Saturday June 13, 11:00 a.m. Hong Kong time (click here to find the date & time for you)

Congratulations to Zephyr Press! They are celebrating their 40th anniversary this year, and “Translators Speak: Translating Chinese Poetry” is part of the celebrations.

“Translators Speak: Translating Chinese Poetry,” co-sponsored by Zephyr Press, features several translators from Zephyr’s Jintian Series of Contemporary Chinese Poetry. Nick Admussen, Lucas Klein, Andrea Lingenfelter, and Jami Proctor Xu will talk about and introduce the poets they translated, the translation process, their views on translating Chinese poetry (as opposed to translating other genres), and advice and suggestions they would give other translators. They will also read from their books and contextualise the poems and their translations. We will have a Q&A session as well. This discussion will take place via Zoom and people from all over the world are welcome to listen in. [Find out what time it will be where you are: https://bit.ly/2W8O57q] Moderated by Cha’s co-editor Tammy Lai-Ming Ho.

TRANSLATORS SPEAK: TRANSLATING CHINESE POETRY
Date: Saturday 13 June 2020
Time: 11:00 a.m. – 12:30 p.m. (GMT+8)
Platform: Zoom https://bit.ly/2YHxitE
(Meeting ID: 959 2591 8289)
Languages: English
Speakers: Nick Admussen, Lucas Klein, Andrea Lingenfelter, and Jami Proctor Xu
Moderator: Tammy Lai-Ming Ho

BIOS:

◓ NICK ADMUSSEN (speaker)
Nick Admussen is an associate professor of Chinese literature and culture at Cornell University. He is the author of Recite and Refuse: Contemporary Chinese Prose Poetry, the translator of Ya Shi’s poetry collection Floral Mutter, and a poet whose most recent chapbook is titled Stand Back, Don’t Fear the Change. He was the recipient of a 2017 grant from the PEN/Heim fund for translation, has been anthologized in Best New Poets 2018 and Best Short Fictions 2017, and was a 2018 National Poetry Series finalist.

◓ LUCAS KLEIN (speaker)
Lucas Klein (PhD Yale) is a father, writer, and translator. His scholarship and criticism have appeared in the monograph The Organization of Distance: Poetry, Translation, Chineseness (Brill, 2018), as well as in Comparative Literature Studies, LARB, Jacket, CLEAR, PMLA, and other venues. His translation Notes on the Mosquito: Selected Poems of Xi Chuan (New Directions, 2012) won the 2013 Lucien Stryk Prize; other publications include his translations of the poetry of Mang Ke, October Dedications (Zephyr and Chinese University Press, 2018), and contributions to Li Shangyin (New York Review Books, 2018). His translations of the poetry of Duo Duo, forthcoming from Yale University Press, won a PEN/Heim Translation Fund grant, and he co-edited Chinese Poetry and Translation: Rights and Wrongs (2019) with Maghiel van Crevel, downloadable for free from Amsterdam University Press. He is an associate professor in the School of Chinese at the University of Hong Kong.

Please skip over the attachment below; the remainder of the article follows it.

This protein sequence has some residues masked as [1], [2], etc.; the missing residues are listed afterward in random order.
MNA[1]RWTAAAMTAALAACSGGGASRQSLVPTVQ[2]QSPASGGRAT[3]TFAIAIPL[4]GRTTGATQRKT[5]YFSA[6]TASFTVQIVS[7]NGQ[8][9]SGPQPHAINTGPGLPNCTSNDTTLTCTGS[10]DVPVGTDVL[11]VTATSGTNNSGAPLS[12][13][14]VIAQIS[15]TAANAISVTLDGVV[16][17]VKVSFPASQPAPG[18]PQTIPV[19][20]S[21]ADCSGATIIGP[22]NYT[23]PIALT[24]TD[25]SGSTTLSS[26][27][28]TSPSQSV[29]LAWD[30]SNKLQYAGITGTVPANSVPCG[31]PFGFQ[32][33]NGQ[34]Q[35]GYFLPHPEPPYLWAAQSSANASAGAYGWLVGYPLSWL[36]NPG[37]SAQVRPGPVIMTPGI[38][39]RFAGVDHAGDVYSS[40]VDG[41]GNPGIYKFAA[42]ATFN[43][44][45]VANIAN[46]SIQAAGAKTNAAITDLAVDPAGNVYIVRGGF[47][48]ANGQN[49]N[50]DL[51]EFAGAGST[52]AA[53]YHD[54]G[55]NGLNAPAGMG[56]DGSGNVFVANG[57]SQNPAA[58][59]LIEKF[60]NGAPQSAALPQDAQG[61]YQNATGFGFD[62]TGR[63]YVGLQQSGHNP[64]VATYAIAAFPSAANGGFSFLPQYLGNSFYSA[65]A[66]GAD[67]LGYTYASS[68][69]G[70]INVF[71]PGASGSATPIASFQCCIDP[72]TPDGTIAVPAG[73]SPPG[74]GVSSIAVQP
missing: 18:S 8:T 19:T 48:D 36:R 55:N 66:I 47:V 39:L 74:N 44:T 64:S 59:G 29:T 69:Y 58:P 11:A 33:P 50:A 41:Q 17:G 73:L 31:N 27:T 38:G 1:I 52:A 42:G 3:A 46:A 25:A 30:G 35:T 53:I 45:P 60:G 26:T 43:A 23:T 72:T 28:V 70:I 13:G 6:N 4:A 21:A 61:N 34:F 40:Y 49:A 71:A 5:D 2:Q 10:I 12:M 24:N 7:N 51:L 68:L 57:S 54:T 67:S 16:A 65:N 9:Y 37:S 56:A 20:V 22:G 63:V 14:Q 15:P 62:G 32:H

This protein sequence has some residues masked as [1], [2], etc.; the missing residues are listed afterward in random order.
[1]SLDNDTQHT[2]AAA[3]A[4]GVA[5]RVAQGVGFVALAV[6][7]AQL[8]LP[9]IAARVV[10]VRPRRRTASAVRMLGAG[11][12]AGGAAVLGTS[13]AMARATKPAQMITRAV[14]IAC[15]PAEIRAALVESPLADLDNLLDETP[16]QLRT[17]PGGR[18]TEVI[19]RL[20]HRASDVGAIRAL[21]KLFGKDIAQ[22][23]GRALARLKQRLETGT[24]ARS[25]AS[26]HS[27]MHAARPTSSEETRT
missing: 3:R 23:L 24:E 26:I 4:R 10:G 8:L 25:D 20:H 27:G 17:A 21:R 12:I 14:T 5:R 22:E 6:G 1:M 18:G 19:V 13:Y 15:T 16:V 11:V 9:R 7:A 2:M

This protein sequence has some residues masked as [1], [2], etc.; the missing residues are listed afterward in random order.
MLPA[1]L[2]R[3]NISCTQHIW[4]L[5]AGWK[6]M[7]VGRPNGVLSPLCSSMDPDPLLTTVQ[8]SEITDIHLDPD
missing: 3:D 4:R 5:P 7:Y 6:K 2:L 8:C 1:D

◓ ANDREA LINGENFELTER (speaker)
Andrea Lingenfelter is a writer and translator whose published books include The Changing Room: Selected Poetry of Zhai Yongming (Northern California Book Award winner), Hon Lai Chu’s The Kite Family, (NEA Translation Fellowship grantee), Li Pik-wah’s Farewell My Concubine and The Last Princess of Manchuria, and Candy and Vanishing Act by Mian Mian. Her poetry and prose translations have appeared in Manoa, Granta, Chinese Literature Today, Pathlight, Zoland Poetry Annual, Words Without Borders, Cha: An Asian Literary Journal, Two Lines, Chicago Review, and elsewhere. Her own work has appeared in various publications, including Strix and Cha. Current book-length translation projects include a collection of poems by Wang Yin, Zhai Yongming’s Following Huang Gongwang Through the Fuchun Mountains, and Wang Anyi’s novel Scent of Heaven. She is a contributor to the Los Angeles Review of Books and its affiliated China Channel, and is a two-time Vermont Studio Center Luce Translation Fellowship recipient (with Wang Yin [2017) and Cao Shuying [2019] respectively). Currently based in Northern California, she teaches literary translation and literature and film of the Asia Pacific at the University of San Francisco.

◓ JAMI PROCTOR XU (speaker)
Jami Proctor Xu is a poet, mother and translator. She writes in English and Chinese and splits her time between Northern California, Arizona, and China. Her publications include, among others, a Chinese chapbook, Shimmers (EMS, 2013) a Chinese poetry collection Suddenly Starting to Dance (Yi, 2016), an English chapbook, Hummingbird Ignites a Star, the translated collection of Jidi Majia, Words from the Fire (Manoa, 2018), and the translated collection of Song Lin, Sunday Sparrows (Zephyr, 2020). Her current translation projects include translations of poetry collections by Zhao Ye, Xiao Xiao, and Shu Cai. Jami is also editing an anthology of Chinese translations of US poets born in the 1970s as well as anthologies of international poets forthcoming from Beijing Normal University. Since 2016, she has co-organised an annual international poetry exchange at Beijing Normal University’s International Writing Center, and since 2019, she has collaborated with Zolani Mkiva to co-organise international poetry events in South Africa. Jami frequently reads at festivals around the world, and her poetry and translations have been published in anthologies in several languages. She is a recipient of the Zhujiang Poetry Award (2013) and the First Reader Best Poet Award (2016).